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Adaptive automatic gesture stroke detection

MPG-Autoren
http://pubman.mpdl.mpg.de/cone/persons/resource/persons4454

Gebre,  Binyam Gebrekidan
The Language Archive, MPI for Psycholinguistics, Max Planck Society;

http://pubman.mpdl.mpg.de/cone/persons/resource/persons216

Wittenburg,  Peter
The Language Archive, MPI for Psycholinguistics, Max Planck Society;

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Gebre_HamburgUP_dh2012_BoA.pdf
(Verlagsversion), 197KB

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Zitation

Gebre, B. G., & Wittenburg, P. (2012). Adaptive automatic gesture stroke detection. In J. C. Meister (Ed.), Digital Humanities 2012 Conference Abstracts. University of Hamburg, Germany; July 16–22, 2012 (pp. 458-461).


Zitierlink: http://hdl.handle.net/11858/00-001M-0000-000E-78DC-A
Zusammenfassung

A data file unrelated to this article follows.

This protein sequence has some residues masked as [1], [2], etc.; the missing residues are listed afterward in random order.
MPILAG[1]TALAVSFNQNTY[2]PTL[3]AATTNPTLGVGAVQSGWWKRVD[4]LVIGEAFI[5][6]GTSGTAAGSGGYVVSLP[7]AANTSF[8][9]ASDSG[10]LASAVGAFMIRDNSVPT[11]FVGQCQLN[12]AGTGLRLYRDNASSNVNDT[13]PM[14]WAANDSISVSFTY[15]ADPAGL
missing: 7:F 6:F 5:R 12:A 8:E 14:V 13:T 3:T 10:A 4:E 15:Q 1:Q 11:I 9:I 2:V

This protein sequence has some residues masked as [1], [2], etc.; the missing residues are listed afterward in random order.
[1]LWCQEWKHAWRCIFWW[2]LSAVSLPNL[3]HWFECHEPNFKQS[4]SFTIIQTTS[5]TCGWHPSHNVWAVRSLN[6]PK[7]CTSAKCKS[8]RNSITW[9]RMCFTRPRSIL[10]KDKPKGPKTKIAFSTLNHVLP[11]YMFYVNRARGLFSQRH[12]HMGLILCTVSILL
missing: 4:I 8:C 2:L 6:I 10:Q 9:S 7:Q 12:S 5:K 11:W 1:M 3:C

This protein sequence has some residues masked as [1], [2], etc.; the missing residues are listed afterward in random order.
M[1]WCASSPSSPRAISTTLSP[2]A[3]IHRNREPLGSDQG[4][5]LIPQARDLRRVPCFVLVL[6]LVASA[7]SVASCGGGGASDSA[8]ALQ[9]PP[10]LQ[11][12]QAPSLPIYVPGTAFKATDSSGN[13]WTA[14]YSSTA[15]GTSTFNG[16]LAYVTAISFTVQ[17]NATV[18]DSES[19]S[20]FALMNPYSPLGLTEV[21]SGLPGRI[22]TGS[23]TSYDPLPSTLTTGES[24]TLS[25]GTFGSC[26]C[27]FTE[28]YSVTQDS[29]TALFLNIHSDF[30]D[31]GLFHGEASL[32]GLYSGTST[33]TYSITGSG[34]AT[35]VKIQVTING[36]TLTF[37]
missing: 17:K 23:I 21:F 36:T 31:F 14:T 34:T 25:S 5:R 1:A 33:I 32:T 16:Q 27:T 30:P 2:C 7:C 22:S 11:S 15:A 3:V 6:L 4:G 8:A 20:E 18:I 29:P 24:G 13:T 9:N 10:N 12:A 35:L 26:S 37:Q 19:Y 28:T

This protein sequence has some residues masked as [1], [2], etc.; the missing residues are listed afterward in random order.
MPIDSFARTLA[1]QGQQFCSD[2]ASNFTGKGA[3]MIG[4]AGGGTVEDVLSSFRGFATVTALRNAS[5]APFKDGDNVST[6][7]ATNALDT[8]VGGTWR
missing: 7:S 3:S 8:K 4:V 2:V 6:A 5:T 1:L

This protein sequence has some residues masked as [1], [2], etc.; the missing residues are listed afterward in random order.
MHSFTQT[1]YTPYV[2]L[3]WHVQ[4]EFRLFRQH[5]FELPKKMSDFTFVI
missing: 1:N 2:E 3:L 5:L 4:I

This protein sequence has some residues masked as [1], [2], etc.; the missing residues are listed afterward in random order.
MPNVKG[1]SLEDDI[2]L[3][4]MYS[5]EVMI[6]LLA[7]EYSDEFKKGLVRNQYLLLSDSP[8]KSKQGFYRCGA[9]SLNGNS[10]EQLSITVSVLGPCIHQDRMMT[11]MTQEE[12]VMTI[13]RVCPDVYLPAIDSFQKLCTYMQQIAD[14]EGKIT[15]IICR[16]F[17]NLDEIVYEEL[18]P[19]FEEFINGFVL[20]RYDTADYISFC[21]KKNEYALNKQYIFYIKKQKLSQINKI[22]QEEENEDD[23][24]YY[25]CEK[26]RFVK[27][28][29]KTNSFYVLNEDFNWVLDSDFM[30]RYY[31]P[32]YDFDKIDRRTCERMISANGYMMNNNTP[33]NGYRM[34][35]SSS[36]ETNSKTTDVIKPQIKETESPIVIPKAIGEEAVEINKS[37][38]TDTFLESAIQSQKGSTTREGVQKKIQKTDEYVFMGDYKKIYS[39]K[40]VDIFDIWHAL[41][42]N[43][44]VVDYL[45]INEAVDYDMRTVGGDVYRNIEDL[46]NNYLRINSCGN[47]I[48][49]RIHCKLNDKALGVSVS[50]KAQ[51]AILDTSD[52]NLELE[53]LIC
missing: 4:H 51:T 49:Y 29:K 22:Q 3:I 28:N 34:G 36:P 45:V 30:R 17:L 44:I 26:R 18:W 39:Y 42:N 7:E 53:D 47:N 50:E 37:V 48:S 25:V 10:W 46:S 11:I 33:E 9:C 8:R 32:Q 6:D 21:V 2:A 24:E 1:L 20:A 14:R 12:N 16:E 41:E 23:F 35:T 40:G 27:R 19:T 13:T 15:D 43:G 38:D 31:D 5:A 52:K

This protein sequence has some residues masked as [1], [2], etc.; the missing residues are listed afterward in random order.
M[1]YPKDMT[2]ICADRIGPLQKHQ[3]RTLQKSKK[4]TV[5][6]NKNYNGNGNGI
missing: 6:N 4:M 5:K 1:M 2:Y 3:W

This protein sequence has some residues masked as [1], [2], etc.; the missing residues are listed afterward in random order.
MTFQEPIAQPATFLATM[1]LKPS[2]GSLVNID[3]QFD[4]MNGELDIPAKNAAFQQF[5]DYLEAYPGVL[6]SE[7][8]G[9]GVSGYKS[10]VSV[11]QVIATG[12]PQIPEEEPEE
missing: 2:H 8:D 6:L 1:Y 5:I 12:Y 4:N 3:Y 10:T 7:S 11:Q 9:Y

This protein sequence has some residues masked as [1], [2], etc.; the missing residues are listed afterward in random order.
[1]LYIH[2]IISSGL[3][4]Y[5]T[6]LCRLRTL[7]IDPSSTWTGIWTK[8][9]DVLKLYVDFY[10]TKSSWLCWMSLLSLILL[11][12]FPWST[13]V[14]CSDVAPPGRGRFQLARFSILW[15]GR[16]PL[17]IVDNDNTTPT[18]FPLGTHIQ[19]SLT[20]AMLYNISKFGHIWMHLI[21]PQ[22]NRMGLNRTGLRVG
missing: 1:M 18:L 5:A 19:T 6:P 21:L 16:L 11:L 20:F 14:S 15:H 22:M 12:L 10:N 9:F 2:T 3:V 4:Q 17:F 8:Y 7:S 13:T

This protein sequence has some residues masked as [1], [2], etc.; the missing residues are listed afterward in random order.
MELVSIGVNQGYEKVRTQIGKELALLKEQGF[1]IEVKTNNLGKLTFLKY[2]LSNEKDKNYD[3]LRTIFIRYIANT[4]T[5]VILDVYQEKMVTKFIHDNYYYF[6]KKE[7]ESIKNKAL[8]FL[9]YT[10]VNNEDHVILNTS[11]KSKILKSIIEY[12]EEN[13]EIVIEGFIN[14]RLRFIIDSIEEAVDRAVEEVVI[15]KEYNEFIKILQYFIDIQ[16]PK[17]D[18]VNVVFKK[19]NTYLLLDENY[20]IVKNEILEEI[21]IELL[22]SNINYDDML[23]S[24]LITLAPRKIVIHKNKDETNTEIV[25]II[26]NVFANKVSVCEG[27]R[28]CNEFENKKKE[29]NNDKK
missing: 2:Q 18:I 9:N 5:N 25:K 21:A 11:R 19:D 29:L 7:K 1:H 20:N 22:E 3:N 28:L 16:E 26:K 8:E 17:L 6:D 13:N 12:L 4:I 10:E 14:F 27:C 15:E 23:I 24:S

Print Friendly XML Gebre, Binyam Gebrekidan, Max Planck Institute for Psycholinguistics, The Netherlands, binyamgebrekidan.gebre@mpi.nl Wittenburg, Peter, Max Planck Institute for Psycholinguistics, The Netherlands, peter.wittenburg@mpi.nl Introduction Many gesture and sign language researchers manually annotate video recordings to systematically categorize, analyze and explain their observations. The number and kinds of annotations are so diverse and unpredictable that any attempt at developing non-adaptive automatic annotation systems is usually less effective. The trend in the literature has been to develop models that work for average users and for average scenarios. This approach has three main disadvantages. First, it is impossible to know beforehand all the patterns that could be of interest to all researchers. Second, it is practically impossible to find enough training examples for all patterns. Third, it is currently impossible to learn a model that is robustly applicable across all video quality-recording variations.